In the practice of Taijiquan/Tai Chi there are many guiding principles that one is taught to help each individual attain a high standard of Taijiquan practice and development. One of these particular sayings is the “Where the waist turns the eyes follow”. In the practice of Taijiquan it is said that the waist guides the energy (qi) into the arms and hands and the eyes follow the hands.
Many individuals who practice Taijiquan tend to keep their head rigid by just looking ahead no matter were the waist or hands move to. This simply stiffens the neck muscles and shoulders causing the individual to feel a constant build of tension and makes the over-Al enjoyment of their Taijiquan practice not very good. When the waist turns it guides the hands out in the same direction the eyes will then follow the hands which allows the whole of the spinal column to gently twist from either side. This gentle turning of the spine helps to release tension throughout the spinal column and also gently stretches the back muscles improving the feeling of relaxation.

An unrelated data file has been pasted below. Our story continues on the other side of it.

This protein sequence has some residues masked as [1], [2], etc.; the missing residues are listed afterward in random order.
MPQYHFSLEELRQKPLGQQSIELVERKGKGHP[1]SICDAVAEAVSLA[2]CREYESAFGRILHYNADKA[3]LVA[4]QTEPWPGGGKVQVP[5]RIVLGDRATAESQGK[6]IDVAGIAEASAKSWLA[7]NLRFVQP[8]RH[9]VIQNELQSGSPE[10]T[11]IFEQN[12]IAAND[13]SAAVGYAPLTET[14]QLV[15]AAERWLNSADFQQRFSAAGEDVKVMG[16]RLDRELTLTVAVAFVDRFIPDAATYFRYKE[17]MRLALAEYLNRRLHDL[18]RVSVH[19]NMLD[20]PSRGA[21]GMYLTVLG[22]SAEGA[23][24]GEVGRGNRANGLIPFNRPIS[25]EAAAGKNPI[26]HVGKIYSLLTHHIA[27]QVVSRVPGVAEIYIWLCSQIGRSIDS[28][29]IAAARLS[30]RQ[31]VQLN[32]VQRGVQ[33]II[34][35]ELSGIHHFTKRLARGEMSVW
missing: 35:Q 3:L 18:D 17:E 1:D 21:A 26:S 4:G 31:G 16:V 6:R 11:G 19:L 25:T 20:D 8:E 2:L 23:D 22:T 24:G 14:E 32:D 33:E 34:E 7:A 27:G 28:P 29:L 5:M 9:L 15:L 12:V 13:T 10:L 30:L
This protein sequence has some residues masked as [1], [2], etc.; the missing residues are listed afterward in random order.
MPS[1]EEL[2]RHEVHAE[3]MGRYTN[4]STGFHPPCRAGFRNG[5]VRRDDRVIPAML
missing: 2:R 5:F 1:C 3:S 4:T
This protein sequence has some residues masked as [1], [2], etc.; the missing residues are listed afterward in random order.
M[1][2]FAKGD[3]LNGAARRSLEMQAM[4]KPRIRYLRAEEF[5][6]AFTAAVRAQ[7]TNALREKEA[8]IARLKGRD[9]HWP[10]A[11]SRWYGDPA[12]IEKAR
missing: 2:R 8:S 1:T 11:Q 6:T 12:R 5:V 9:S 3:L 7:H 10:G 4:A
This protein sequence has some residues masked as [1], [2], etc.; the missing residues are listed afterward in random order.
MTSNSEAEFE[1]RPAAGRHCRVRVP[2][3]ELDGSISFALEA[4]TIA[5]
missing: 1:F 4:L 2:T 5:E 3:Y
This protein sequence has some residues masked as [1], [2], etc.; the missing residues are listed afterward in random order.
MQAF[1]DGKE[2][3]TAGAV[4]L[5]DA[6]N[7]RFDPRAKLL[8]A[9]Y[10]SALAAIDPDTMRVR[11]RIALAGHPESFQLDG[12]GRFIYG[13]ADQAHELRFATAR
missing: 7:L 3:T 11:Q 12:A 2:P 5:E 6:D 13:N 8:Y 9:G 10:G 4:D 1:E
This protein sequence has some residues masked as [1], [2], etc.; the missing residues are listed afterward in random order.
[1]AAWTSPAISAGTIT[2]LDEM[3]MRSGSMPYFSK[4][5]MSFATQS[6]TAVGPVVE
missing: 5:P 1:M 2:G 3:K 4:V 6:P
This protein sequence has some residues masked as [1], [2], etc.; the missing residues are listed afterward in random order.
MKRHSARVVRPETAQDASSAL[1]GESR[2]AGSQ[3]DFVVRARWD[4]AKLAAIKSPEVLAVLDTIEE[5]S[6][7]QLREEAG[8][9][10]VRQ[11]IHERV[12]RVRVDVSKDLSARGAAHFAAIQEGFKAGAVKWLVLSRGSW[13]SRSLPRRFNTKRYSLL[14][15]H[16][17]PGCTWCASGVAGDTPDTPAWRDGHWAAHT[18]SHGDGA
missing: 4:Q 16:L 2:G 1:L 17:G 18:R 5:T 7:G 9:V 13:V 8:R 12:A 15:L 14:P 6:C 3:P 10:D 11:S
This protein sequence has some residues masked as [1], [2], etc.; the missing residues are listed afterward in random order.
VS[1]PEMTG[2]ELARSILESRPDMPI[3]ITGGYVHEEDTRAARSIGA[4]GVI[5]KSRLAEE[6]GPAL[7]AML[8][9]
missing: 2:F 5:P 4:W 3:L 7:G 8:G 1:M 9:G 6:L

Learning to allow the waist to guide the hands and eyes in the same direction stops the neck muscles and cervical spinal column from stiffening up and causing tension which can hinder the circulation of blood and energy to flow smoothly. A major mistake by many beginners is to simply do what we call ” hand & leg” Taijiquan. This is where the hands and legs are moving at the same time in all directions giving the impression of being clumsy, whereas if you allow the body to move first and let the hands follow giving a much better impression of smoothness, gracefulness and control in your Taijiquan movements. This is only achieved by allowing the waist to guide the hands and eyes, by having your eyes follow the movement of your waist and to watch the hands keeps the mind/ intent (yi) from floating off into a day dream state. As the practice of Taijiquan is both an exercise of developing the physical, mental and spiritual levels of each person.